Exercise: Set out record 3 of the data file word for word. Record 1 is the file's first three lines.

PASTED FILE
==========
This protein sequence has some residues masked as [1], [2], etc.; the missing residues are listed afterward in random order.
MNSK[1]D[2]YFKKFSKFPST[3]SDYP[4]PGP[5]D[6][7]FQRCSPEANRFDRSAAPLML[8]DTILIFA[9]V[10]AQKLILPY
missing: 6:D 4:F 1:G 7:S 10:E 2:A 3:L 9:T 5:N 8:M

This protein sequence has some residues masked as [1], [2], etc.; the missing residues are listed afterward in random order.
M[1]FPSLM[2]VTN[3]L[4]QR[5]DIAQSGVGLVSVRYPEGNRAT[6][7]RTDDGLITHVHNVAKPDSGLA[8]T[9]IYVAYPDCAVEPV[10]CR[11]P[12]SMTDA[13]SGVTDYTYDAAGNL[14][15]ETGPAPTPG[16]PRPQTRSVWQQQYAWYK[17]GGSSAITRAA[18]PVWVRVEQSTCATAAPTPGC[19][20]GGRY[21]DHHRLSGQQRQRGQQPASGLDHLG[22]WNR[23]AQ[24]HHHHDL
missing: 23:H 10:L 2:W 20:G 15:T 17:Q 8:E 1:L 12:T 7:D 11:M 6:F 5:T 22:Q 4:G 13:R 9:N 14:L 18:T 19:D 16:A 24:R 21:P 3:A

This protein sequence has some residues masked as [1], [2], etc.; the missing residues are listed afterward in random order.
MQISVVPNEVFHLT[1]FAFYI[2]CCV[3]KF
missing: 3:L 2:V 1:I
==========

This protein sequence has some residues masked as [1], [2], etc.; the missing residues are listed afterward in random order.
MQISVVPNEVFHLT[1]FAFYI[2]CCV[3]KF
missing: 3:L 2:V 1:I